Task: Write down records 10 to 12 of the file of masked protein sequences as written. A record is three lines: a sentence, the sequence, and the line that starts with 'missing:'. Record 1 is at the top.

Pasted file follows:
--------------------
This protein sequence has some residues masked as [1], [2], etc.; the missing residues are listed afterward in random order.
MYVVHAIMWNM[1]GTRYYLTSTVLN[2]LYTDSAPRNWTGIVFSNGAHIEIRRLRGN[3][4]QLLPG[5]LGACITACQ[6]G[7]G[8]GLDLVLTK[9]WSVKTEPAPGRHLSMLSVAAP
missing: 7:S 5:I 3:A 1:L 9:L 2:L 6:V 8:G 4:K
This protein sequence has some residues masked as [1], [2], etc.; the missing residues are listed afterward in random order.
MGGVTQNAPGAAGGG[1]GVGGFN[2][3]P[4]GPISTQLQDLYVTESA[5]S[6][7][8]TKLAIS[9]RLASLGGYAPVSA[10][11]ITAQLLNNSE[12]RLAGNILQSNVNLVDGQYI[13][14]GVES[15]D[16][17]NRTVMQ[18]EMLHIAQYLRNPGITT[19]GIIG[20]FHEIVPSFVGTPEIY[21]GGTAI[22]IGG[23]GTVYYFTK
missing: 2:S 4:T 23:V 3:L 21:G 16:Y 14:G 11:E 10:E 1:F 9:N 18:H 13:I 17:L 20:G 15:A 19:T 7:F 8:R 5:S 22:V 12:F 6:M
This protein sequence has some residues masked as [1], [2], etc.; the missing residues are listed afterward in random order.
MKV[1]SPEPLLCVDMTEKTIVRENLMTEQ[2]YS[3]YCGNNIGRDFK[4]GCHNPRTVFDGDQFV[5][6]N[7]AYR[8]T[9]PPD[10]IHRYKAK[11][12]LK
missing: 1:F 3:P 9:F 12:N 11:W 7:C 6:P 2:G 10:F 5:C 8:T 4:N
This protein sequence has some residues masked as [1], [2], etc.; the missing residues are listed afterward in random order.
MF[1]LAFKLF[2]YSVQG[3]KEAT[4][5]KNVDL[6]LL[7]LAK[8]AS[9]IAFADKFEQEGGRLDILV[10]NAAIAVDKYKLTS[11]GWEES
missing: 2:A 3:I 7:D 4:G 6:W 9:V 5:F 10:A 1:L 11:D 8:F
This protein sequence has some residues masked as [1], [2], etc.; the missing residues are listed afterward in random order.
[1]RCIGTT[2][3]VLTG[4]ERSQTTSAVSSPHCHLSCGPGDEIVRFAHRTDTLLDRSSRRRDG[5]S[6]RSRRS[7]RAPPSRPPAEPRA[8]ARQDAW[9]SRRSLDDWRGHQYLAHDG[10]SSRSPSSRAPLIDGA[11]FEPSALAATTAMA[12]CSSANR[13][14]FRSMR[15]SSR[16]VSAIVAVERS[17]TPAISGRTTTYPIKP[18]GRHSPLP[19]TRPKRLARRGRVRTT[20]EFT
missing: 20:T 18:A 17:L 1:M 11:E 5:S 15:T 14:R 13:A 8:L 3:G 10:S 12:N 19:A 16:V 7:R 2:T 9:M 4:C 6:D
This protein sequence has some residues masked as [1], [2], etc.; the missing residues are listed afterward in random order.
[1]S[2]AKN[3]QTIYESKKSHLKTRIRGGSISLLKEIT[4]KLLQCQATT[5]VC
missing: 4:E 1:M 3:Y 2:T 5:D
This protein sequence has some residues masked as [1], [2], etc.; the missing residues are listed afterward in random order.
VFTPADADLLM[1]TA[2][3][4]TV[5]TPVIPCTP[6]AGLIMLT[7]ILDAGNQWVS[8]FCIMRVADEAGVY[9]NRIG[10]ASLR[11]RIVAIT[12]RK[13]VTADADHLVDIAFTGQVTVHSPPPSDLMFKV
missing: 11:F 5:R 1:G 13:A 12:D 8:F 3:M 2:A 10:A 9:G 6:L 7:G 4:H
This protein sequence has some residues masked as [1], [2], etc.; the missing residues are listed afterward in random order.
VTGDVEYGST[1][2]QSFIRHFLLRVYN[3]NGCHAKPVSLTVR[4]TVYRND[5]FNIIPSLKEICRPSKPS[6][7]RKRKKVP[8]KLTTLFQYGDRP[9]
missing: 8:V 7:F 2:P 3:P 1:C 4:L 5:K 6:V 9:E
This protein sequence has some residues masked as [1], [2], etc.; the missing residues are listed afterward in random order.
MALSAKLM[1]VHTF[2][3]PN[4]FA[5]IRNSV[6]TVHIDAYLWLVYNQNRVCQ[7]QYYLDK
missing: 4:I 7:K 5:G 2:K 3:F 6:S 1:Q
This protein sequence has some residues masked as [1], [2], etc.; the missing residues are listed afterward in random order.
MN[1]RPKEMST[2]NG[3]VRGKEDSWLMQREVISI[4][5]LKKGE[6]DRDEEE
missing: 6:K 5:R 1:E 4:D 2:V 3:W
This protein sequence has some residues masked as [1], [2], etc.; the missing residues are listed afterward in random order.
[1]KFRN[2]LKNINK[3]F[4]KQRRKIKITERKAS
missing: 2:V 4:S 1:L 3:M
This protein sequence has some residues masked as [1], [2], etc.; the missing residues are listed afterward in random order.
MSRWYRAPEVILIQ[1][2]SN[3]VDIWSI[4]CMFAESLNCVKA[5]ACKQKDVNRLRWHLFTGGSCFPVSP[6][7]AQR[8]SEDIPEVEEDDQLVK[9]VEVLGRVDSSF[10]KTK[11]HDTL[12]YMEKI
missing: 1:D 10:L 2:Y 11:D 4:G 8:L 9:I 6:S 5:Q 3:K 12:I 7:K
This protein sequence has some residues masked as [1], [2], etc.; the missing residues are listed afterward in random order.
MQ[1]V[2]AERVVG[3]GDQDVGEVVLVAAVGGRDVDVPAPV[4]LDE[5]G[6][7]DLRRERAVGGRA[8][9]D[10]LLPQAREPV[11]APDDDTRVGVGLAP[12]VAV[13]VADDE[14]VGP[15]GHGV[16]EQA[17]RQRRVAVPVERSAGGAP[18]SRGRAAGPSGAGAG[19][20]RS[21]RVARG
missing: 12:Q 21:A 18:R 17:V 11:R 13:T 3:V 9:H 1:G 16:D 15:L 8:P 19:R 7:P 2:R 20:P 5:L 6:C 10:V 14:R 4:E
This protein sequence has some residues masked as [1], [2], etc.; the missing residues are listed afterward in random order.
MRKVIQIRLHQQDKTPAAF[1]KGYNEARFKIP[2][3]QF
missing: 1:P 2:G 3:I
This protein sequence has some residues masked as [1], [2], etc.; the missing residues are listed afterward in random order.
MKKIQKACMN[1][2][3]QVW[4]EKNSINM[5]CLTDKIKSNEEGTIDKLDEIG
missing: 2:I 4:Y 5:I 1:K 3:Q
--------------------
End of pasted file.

This protein sequence has some residues masked as [1], [2], etc.; the missing residues are listed afterward in random order.
MN[1]RPKEMST[2]NG[3]VRGKEDSWLMQREVISI[4][5]LKKGE[6]DRDEEE
missing: 6:K 5:R 1:E 4:D 2:V 3:W
This protein sequence has some residues masked as [1], [2], etc.; the missing residues are listed afterward in random order.
[1]KFRN[2]LKNINK[3]F[4]KQRRKIKITERKAS
missing: 2:V 4:S 1:L 3:M
This protein sequence has some residues masked as [1], [2], etc.; the missing residues are listed afterward in random order.
MSRWYRAPEVILIQ[1][2]SN[3]VDIWSI[4]CMFAESLNCVKA[5]ACKQKDVNRLRWHLFTGGSCFPVSP[6][7]AQR[8]SEDIPEVEEDDQLVK[9]VEVLGRVDSSF[10]KTK[11]HDTL[12]YMEKI
missing: 1:D 10:L 2:Y 11:D 4:G 8:L 9:I 6:S 5:Q 3:K 12:I 7:K